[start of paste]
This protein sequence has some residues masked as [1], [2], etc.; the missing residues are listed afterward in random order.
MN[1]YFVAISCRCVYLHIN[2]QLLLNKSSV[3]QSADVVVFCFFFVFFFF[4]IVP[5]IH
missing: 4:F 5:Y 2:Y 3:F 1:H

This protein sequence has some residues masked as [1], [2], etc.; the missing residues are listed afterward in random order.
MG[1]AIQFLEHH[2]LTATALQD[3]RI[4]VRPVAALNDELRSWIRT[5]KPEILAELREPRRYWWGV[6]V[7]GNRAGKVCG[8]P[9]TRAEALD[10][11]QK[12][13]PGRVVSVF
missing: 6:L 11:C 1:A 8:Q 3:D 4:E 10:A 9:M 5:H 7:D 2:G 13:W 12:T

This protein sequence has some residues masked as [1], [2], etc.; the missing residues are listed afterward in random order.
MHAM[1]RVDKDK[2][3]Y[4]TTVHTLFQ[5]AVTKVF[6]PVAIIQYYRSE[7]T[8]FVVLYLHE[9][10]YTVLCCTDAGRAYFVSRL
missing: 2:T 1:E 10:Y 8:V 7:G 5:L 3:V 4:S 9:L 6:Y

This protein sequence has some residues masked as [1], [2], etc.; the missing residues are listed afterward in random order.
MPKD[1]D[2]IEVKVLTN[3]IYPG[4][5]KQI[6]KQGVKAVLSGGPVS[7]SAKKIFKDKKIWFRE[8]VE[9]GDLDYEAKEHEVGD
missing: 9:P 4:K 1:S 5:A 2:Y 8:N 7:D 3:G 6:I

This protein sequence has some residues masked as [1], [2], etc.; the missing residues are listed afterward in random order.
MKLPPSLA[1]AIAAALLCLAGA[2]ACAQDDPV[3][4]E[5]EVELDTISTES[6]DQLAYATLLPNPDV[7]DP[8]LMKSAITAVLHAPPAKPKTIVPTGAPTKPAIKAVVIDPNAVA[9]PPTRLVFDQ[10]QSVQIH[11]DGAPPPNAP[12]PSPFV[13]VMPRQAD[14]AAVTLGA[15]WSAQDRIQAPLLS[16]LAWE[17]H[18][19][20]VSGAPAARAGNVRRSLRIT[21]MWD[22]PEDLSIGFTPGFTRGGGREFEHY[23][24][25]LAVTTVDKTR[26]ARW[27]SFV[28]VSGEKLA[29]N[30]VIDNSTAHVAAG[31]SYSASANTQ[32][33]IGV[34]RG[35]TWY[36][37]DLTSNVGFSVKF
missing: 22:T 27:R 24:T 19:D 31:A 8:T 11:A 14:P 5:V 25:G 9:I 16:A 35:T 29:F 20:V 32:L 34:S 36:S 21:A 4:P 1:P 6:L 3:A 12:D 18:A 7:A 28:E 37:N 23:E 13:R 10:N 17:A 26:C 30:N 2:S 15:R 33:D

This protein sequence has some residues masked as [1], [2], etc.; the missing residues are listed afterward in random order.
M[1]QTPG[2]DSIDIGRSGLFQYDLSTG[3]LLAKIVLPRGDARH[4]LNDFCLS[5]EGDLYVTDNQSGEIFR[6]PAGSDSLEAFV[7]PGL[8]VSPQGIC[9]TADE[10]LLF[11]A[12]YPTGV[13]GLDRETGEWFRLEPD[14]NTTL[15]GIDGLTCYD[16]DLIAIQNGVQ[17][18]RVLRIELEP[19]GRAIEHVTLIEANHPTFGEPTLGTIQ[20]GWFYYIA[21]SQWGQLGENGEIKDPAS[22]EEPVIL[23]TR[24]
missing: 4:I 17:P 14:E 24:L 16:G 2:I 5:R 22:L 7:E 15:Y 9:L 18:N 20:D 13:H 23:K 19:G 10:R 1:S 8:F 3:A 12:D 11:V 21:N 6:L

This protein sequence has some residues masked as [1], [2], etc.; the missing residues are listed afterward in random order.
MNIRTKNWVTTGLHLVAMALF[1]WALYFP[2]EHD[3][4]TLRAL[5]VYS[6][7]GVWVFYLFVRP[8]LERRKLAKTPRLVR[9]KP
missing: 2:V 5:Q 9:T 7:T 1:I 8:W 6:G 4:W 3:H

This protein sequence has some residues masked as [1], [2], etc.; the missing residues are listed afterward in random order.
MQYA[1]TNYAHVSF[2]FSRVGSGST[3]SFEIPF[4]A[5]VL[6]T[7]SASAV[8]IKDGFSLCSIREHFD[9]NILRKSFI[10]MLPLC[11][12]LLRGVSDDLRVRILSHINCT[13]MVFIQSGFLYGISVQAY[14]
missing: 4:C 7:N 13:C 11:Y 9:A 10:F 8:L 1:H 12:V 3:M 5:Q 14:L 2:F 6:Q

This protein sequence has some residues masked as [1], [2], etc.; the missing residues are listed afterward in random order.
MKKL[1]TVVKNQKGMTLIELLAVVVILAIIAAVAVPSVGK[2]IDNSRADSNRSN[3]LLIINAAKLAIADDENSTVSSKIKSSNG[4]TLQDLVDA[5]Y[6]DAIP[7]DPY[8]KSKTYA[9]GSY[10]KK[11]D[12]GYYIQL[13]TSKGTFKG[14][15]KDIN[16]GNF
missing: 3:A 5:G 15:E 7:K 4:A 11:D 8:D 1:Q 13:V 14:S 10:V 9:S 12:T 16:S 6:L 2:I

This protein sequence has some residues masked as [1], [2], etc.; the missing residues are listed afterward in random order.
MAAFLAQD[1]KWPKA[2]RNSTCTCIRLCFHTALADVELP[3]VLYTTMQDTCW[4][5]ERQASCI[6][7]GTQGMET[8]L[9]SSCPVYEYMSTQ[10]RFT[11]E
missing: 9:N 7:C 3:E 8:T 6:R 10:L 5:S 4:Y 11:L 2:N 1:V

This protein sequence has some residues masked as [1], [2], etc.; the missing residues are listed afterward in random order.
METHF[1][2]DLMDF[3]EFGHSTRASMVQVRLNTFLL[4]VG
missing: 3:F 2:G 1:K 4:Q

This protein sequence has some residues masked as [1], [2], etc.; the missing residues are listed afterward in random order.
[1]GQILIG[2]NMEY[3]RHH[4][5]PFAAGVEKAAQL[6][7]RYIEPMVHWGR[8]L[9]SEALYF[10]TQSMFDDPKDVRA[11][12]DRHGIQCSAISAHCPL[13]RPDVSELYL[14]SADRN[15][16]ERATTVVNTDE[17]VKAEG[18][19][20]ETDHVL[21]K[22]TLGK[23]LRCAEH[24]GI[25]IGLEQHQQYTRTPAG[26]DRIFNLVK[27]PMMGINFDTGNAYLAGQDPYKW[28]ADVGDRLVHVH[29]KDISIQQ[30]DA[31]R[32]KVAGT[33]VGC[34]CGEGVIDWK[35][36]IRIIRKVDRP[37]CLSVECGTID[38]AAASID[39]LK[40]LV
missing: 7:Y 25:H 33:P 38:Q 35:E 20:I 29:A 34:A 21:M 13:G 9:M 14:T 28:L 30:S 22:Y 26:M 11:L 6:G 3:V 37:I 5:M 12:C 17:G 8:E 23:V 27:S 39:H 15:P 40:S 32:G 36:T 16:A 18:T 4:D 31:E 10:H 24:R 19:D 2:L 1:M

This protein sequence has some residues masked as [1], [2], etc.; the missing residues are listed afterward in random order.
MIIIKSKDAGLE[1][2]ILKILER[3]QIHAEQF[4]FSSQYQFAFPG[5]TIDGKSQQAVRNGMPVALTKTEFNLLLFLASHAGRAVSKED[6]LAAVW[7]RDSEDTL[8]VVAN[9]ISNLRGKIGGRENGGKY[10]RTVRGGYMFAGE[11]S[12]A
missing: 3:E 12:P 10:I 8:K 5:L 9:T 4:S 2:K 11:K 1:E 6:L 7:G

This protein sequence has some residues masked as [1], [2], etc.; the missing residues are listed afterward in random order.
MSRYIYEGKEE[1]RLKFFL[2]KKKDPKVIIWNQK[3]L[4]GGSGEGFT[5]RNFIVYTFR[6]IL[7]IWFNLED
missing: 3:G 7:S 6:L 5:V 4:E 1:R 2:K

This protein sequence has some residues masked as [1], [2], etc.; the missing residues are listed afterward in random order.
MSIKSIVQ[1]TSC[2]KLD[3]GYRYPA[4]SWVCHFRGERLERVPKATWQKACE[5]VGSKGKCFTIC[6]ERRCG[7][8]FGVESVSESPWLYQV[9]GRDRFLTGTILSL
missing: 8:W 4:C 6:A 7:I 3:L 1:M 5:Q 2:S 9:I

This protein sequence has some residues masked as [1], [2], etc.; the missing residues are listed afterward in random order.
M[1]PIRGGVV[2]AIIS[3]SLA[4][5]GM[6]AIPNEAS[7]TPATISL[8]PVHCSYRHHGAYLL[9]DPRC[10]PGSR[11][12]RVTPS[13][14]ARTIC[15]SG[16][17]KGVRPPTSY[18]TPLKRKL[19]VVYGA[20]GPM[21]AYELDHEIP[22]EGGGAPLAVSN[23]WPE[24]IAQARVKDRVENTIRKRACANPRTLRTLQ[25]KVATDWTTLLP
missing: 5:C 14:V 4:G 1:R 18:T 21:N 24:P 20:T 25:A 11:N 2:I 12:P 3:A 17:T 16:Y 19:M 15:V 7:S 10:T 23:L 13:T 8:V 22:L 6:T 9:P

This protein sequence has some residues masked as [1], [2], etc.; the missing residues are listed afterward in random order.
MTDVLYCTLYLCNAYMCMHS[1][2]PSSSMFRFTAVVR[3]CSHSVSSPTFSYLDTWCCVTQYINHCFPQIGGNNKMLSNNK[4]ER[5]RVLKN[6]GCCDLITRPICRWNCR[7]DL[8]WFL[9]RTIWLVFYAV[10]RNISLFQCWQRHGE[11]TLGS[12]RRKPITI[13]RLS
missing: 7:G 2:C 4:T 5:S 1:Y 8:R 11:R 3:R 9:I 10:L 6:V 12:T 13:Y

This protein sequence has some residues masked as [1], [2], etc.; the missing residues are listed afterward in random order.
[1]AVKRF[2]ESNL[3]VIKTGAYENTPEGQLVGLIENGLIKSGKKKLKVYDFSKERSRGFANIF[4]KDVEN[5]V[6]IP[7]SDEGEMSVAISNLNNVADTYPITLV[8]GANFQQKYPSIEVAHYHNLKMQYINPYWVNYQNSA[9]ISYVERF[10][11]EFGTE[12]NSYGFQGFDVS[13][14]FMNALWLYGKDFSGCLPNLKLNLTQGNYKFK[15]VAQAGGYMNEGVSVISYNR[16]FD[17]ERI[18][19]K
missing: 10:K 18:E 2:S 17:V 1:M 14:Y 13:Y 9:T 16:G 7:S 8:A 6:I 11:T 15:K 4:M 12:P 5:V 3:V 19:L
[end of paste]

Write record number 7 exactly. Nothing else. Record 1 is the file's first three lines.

This protein sequence has some residues masked as [1], [2], etc.; the missing residues are listed afterward in random order.
MNIRTKNWVTTGLHLVAMALF[1]WALYFP[2]EHD[3][4]TLRAL[5]VYS[6][7]GVWVFYLFVRP[8]LERRKLAKTPRLVR[9]KP
missing: 2:V 5:Q 9:T 7:T 1:I 8:W 6:G 4:W 3:H